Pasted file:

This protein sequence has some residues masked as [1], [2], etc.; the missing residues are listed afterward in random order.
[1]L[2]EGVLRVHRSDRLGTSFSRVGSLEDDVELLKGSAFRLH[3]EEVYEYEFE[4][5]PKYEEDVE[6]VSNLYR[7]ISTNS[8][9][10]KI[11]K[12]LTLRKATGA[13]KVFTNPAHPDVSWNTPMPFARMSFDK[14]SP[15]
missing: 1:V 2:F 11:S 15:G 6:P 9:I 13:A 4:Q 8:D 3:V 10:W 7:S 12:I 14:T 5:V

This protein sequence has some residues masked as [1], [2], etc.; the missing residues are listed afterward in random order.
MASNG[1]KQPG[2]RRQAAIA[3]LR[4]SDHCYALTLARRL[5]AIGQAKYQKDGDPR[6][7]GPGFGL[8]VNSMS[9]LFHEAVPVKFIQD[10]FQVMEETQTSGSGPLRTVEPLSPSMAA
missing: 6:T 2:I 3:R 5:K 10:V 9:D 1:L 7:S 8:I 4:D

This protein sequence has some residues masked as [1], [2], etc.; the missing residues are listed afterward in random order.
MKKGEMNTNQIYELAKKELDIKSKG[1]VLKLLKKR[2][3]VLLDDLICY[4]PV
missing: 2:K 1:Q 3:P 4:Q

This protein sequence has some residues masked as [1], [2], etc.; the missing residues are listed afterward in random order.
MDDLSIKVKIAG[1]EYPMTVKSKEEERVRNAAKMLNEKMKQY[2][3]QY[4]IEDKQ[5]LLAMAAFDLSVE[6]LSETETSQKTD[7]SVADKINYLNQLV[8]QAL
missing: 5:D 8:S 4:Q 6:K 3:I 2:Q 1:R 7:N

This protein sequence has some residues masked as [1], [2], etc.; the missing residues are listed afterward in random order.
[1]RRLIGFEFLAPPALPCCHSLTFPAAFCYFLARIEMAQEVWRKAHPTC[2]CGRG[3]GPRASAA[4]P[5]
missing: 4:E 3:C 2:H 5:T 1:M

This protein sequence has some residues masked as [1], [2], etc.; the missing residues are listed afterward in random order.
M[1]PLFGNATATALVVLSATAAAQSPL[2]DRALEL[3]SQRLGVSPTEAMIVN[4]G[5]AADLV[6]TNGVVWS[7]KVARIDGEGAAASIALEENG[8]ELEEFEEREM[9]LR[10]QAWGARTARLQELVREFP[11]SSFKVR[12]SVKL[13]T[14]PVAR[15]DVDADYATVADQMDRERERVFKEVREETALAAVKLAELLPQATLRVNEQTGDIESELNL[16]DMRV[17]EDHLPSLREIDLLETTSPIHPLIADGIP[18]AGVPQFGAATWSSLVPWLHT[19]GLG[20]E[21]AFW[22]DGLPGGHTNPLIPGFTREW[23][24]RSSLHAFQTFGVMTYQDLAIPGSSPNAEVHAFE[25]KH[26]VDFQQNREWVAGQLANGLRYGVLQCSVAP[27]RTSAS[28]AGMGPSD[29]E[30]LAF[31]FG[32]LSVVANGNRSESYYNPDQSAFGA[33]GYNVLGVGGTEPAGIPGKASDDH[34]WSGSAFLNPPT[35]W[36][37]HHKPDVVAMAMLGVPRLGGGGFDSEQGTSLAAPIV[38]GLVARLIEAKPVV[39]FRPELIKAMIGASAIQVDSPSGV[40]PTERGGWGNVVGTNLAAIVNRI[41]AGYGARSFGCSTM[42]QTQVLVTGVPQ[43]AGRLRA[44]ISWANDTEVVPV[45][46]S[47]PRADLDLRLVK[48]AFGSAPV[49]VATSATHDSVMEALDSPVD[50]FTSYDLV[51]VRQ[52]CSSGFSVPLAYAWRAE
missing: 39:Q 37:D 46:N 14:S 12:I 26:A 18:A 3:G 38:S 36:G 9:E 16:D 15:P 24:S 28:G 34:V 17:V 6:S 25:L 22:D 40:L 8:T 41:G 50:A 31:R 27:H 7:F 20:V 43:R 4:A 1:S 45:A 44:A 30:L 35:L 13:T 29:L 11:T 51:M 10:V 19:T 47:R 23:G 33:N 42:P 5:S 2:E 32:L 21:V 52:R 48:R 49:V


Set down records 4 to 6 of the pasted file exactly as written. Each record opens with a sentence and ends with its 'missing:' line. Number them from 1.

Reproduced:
This protein sequence has some residues masked as [1], [2], etc.; the missing residues are listed afterward in random order.
MDDLSIKVKIAG[1]EYPMTVKSKEEERVRNAAKMLNEKMKQY[2][3]QY[4]IEDKQ[5]LLAMAAFDLSVE[6]LSETETSQKTD[7]SVADKINYLNQLV[8]QAL
missing: 5:D 8:S 4:Q 6:K 3:I 2:Q 1:R 7:N

This protein sequence has some residues masked as [1], [2], etc.; the missing residues are listed afterward in random order.
[1]RRLIGFEFLAPPALPCCHSLTFPAAFCYFLARIEMAQEVWRKAHPTC[2]CGRG[3]GPRASAA[4]P[5]
missing: 4:E 3:C 2:H 5:T 1:M

This protein sequence has some residues masked as [1], [2], etc.; the missing residues are listed afterward in random order.
M[1]PLFGNATATALVVLSATAAAQSPL[2]DRALEL[3]SQRLGVSPTEAMIVN[4]G[5]AADLV[6]TNGVVWS[7]KVARIDGEGAAASIALEENG[8]ELEEFEEREM[9]LR[10]QAWGARTARLQELVREFP[11]SSFKVR[12]SVKL[13]T[14]PVAR[15]DVDADYATVADQMDRERERVFKEVREETALAAVKLAELLPQATLRVNEQTGDIESELNL[16]DMRV[17]EDHLPSLREIDLLETTSPIHPLIADGIP[18]AGVPQFGAATWSSLVPWLHT[19]GLG[20]E[21]AFW[22]DGLPGGHTNPLIPGFTREW[23][24]RSSLHAFQTFGVMTYQDLAIPGSSPNAEVHAFE[25]KH[26]VDFQQNREWVAGQLANGLRYGVLQCSVAP[27]RTSAS[28]AGMGPSD[29]E[30]LAF[31]FG[32]LSVVANGNRSESYYNPDQSAFGA[33]GYNVLGVGGTEPAGIPGKASDDH[34]WSGSAFLNPPT[35]W[36][37]HHKPDVVAMAMLGVPRLGGGGFDSEQGTSLAAPIV[38]GLVARLIEAKPVV[39]FRPELIKAMIGASAIQVDSPSGV[40]PTERGGWGNVVGTNLAAIVNRI[41]AGYGARSFGCSTM[42]QTQVLVTGVPQ[43]AGRLRA[44]ISWANDTEVVPV[45][46]S[47]PRADLDLRLVK[48]AFGSAPV[49]VATSATHDSVMEALDSPVD[50]FTSYDLV[51]VRQ[52]CSSGFSVPLAYAWRAE
missing: 39:Q 37:D 46:N 14:S 12:I 26:A 18:A 3:G 38:S 36:G 9:E 16:D 15:P 24:S 28:G 34:V 17:V 6:S 25:L 22:D 40:L 8:T 41:G 50:A 31:R 27:H 7:F 20:V 43:R 4:A 1:S 45:A 44:A 30:L 35:L 13:T 29:L 11:T 51:M 10:V 19:T 47:R 23:G 33:N 42:P 5:S 2:E 32:L 21:V 52:R 48:R 49:V